• Search Google Scholar
    • Export Citation
  • 8.

    Gao J, Aksoy BA, Dogrusoz U et al. . Integrative analysis of complex cancer genomics and clinical profiles using the cBioPortal. Sci Signal 2013;6:pl1.

    • Search Google Scholar
    • Export Citation
  • 9.

    Cerami E, Gao J, Dogrusoz U et al. . The cBio cancer genomics portal: an open platform for exploring multidimensional cancer genomics data. Cancer Discov 2012;2:401404.

    • Search Google Scholar
    • Export Citation
  • 10.

    Fukuoka M, Wu YL, Thongprasert S et al. . Biomarker analyses and final overall survival results from a phase III, randomized, open-label, first-line study of gefitinib versus carboplatin/paclitaxel in clinically selected patients with advanced non–small-cell lung cancer in Asia (IPASS). J Clin Oncol 2011;29:28662874.

    • Search Google Scholar
    • Export Citation
  • 11.

    Wang-Gillam A, Li CP, Bodoky G et al. . Nanoliposomal irinotecan with fluorouracil and folinic acid in metastatic pancreatic cancer after previous gemcitabine-based therapy (NAPOLI-1): a global, randomised, open-label, phase 3 trial. Lancet 2016;387:545557.

    • Search Google Scholar
    • Export Citation
  • 12.

    Chintala L, Kurzrock R. Epidermal growth factor receptor mutation and diverse tumors: case report and concise literature review. Mol Oncol 2010;4:306308.

    • Search Google Scholar
    • Export Citation
  • 13.

    Wen YH, Koeppen H, Garcia R et al. . Epidermal growth factor receptor in osteosarcoma: expression and mutational analysis. Human Pathol 2007;38:11841191.

    • Search Google Scholar
    • Export Citation
  • 14.

    Kwak EL, Jankowski J, Thayer SP et al. . Epidermal growth factor receptor kinase domain mutations in esophageal and pancreatic adenocarcinomas. Clin Cancer Res 2006;12:42834287.

    • Search Google Scholar
    • Export Citation
  • 15.

    Schilder RJ, Sill MW, Chen X et al. . Phase II study of gefitinib in patients with relapsed or persistent ovarian or primary peritoneal carcinoma and evaluation of epidermal growth factor receptor mutations and immunohistochemical expression: a Gynecologic Oncology Group study. Clin Cancer Res 2005;11:55395548.

    • Search Google Scholar
    • Export Citation
  • 16.

    Lee JW, Soung YH, Kim SY et al. . Somatic mutations of EGFR gene in squamous cell carcinoma of the head and neck. Clin Cancer Res 2005;11:28792882.

  • 17.

    Wheler JJ, Falchook GS, Tsimberidou AM et al. . Aberrations in the epidermal growth factor receptor gene in 958 patients with diverse advanced tumors: implications for therapy. Ann Oncol 2013;24:838842.

    • Search Google Scholar
    • Export Citation
  • 18.

    Zill OA, Greene C, Sebisanovic D et al. . Cell-free DNA next-generation sequencing in pancreatobiliary carcinomas. Cancer Discov 2015;5:10401048.

  • 19.

    Lozano-Leon A, Perez-Quintela BV, Iglesias-Garcia J et al. . Clinical relevance of epidermal growth factor receptor (EGFR) alterations in human pancreatic tumors. Oncol Rep 2011;26:315320.

    • Search Google Scholar
    • Export Citation
  • 20.

    Wright GP, Chesla DW, Chung MH. Using next-generation sequencing to determine potential molecularly guided therapy options for patients with resectable pancreatic adenocarcinoma. Am J Surg 2016;211:506511.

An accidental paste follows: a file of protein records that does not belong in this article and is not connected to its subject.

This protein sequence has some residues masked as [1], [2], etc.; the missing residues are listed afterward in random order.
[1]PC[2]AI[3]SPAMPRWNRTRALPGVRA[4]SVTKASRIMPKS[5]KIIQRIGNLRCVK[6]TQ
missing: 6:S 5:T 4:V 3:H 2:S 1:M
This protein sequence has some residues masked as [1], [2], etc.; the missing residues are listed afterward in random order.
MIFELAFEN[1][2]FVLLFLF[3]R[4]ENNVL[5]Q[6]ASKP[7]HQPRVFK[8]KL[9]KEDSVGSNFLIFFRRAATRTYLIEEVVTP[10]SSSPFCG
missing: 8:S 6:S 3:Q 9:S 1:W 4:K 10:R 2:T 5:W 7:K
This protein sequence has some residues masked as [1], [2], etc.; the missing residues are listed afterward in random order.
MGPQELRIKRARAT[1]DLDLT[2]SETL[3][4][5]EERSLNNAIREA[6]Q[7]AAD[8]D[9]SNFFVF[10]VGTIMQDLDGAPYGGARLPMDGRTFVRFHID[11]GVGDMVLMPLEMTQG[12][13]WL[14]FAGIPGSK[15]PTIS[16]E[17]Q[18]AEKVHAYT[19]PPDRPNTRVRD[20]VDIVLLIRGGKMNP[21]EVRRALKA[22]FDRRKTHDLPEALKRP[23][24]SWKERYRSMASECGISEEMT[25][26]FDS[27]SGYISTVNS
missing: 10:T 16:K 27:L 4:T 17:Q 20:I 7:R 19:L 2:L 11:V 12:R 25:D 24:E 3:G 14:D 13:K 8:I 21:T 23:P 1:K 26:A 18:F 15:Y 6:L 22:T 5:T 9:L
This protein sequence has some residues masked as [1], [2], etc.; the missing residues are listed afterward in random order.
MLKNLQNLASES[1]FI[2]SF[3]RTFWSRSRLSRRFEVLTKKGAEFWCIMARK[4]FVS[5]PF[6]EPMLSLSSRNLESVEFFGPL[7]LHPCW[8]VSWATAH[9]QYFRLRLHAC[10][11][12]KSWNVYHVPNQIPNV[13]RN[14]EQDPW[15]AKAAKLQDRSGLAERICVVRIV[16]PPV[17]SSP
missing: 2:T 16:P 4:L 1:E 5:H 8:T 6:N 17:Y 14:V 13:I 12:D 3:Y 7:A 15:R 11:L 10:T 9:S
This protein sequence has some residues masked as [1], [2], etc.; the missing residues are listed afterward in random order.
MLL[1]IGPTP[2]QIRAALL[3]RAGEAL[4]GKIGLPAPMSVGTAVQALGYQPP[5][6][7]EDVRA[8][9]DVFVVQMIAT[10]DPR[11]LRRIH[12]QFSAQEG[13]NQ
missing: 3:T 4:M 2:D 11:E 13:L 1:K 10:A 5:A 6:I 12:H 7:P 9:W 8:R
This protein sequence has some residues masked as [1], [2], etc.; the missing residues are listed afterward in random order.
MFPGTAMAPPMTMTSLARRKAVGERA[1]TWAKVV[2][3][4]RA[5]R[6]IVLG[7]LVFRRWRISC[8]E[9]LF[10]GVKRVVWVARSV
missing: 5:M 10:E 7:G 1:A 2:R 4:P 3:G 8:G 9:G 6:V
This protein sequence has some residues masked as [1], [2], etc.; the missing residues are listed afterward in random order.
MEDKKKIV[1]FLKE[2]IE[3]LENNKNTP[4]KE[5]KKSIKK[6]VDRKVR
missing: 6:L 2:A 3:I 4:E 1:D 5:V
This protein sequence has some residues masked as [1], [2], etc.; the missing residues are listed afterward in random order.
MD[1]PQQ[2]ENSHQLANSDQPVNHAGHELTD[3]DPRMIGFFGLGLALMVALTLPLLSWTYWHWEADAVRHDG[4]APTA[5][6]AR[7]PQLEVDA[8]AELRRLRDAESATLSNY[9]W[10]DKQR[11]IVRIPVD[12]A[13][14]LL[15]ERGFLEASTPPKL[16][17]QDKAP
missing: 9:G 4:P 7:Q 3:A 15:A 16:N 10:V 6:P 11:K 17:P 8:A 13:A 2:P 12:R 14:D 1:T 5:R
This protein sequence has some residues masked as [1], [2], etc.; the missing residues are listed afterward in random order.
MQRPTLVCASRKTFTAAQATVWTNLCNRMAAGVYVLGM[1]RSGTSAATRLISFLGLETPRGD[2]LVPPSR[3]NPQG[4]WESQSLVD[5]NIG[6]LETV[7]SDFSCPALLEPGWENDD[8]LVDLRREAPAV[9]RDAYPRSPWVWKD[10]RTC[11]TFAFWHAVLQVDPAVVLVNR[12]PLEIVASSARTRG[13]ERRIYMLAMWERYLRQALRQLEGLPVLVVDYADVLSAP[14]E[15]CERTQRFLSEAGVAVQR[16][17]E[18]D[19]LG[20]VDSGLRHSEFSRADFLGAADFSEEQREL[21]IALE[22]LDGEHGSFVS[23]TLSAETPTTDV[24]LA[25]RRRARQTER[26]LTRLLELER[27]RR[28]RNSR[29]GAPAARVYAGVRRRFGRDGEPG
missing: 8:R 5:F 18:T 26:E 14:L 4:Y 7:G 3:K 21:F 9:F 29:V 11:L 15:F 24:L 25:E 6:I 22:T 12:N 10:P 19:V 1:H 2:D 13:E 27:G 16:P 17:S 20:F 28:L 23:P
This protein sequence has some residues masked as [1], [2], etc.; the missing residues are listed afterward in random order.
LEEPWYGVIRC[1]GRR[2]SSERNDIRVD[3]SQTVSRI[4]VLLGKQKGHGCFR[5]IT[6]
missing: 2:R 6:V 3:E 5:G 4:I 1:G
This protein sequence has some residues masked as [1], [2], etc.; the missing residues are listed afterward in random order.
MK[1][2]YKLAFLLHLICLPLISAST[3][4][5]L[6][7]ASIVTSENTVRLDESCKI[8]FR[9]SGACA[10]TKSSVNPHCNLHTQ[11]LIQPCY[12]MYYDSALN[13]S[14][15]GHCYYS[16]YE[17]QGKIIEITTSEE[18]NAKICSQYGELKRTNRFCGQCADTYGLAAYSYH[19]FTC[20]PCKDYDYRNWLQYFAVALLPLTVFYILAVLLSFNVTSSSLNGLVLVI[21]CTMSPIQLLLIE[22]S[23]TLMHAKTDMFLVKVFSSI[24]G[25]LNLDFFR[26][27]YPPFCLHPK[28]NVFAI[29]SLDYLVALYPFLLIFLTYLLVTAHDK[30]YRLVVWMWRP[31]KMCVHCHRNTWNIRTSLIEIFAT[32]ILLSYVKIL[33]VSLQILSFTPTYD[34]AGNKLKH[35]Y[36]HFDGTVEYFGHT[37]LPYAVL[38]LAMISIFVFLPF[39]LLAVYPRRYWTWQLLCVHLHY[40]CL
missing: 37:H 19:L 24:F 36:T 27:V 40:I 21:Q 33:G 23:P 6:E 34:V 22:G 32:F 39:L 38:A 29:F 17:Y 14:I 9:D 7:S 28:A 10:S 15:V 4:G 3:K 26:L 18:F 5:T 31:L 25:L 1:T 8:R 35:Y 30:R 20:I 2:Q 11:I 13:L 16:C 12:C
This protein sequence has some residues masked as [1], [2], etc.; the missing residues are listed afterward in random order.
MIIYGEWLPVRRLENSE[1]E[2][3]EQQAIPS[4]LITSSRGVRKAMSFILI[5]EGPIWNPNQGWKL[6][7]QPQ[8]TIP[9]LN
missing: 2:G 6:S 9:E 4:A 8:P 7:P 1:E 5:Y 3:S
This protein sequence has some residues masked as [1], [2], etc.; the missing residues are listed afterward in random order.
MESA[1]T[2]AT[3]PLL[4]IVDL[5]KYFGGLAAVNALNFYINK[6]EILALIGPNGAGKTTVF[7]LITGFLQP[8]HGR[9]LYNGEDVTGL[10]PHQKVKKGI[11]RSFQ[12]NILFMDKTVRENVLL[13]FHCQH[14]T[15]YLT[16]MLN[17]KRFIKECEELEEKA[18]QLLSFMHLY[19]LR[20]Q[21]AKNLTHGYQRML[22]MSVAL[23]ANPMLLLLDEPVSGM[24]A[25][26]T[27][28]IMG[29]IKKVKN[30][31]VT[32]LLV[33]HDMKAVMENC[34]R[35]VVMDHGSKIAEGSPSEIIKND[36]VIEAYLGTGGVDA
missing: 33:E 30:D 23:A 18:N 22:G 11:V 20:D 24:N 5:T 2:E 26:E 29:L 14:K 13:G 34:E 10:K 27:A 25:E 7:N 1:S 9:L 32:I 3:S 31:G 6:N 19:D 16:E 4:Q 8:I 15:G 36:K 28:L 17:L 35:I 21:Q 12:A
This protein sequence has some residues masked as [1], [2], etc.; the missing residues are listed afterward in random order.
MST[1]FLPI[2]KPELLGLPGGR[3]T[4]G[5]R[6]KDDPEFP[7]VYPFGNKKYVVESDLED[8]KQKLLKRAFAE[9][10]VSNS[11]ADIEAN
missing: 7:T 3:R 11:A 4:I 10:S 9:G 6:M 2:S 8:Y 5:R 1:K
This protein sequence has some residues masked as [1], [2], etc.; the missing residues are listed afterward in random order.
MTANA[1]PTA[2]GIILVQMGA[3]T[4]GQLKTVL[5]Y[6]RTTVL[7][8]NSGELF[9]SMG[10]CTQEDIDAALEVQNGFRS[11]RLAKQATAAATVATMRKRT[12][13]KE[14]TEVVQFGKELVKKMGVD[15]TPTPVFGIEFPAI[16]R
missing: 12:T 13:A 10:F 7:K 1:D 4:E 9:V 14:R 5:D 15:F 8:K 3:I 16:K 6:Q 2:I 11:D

• Search Google Scholar
    • Export Citation
  • 21.

    Wang JP, Wu CY, Yeh YC et al. . Erlotinib is effective in pancreatic cancer with epidermal growth factor receptor mutations: a randomized, open-label, prospective trial. Oncotarget 2015;6:1816218173.

    • Search Google Scholar
    • Export Citation
  • 22.

    Ganesan P, Ali SM, Wang K et al. . Epidermal growth factor receptor P753S mutation in cutaneous squamous cell carcinoma responsive to cetuximab-based therapy. J Clin Oncol 2016;34:e3437.

    • Search Google Scholar
    • Export Citation
  • 23.

    Jänne PA, Yang JC, Kim DW et al. . AZD9291 in EGFR inhibitor-resistant non-small-cell lung cancer. N Engl J Med 2015;372:16891699.

  • 24.

    Engelman JA, Zejnullahu K, Mitsudomi T et al. . MET amplification leads to gefitinib resistance in lung cancer by activating ERBB3 signaling. Science 2007;316:10391043.

    • Search Google Scholar
    • Export Citation
  • 25.

    Yu HA, Arcila ME, Rekhtman N et al. . Analysis of tumor specimens at the time of acquired resistance to EGFR-TKI therapy in 155 patients with EGFR-mutant lung cancers. Clin Cancer Res 2013;19:22402247.

    • Search Google Scholar
    • Export Citation
  • 26.

    Engelman JA, Mukohara T, Zejnullahu K et al. . Allelic dilution obscures detection of a biologically significant resistance mutation in EGFR-amplified lung cancer. J Clin Invest 2006;116:26952706.

    • Search Google Scholar
    • Export Citation
  • 27.

    Wang S, Tsui ST, Liu C et al. . EGFR C797S mutation mediates resistance to third-generation inhibitors in T790M-positive non-small cell lung cancer. J Hematol Oncol 2016;9:59.

    • Search Google Scholar
    • Export Citation
  • 28.

    Genova C, Rijavec E, Biello F et al. . New systemic strategies for overcoming resistance to targeted therapies in non-small cell lung cancer. Expert Opin Pharmacother 2017;18:1933.

    • Search Google Scholar
    • Export Citation
  • 29.

    Wang S, Song Y, Liu D. Mechanisms of resistance to third-generation EGFR tyrosine kinase inhibitors. Front Med 2016;10:383388.